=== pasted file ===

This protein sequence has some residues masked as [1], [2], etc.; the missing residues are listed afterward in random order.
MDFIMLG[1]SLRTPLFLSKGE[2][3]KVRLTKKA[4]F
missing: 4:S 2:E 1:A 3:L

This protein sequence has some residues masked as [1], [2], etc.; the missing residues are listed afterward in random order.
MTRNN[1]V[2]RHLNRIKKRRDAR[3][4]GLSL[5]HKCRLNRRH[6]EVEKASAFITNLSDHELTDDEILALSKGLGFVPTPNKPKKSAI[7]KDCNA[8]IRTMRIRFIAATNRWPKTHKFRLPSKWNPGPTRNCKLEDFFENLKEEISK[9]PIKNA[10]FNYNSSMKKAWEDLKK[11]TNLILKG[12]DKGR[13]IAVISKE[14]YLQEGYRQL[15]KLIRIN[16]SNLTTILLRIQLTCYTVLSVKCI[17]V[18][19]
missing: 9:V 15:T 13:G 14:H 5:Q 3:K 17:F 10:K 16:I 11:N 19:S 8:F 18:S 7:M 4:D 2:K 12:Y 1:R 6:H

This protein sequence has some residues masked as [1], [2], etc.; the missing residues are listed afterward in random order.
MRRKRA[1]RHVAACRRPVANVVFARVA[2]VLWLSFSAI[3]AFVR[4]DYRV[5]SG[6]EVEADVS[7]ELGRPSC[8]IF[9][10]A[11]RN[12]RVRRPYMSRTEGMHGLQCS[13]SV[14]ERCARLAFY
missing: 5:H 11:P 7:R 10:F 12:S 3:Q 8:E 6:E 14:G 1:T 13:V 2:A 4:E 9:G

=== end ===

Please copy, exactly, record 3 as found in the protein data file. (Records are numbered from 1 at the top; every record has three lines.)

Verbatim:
This protein sequence has some residues masked as [1], [2], etc.; the missing residues are listed afterward in random order.
MRRKRA[1]RHVAACRRPVANVVFARVA[2]VLWLSFSAI[3]AFVR[4]DYRV[5]SG[6]EVEADVS[7]ELGRPSC[8]IF[9][10]A[11]RN[12]RVRRPYMSRTEGMHGLQCS[13]SV[14]ERCARLAFY
missing: 5:H 11:P 7:R 10:F 12:S 3:Q 8:E 6:E 14:G 1:T 13:V 2:A 4:E 9:G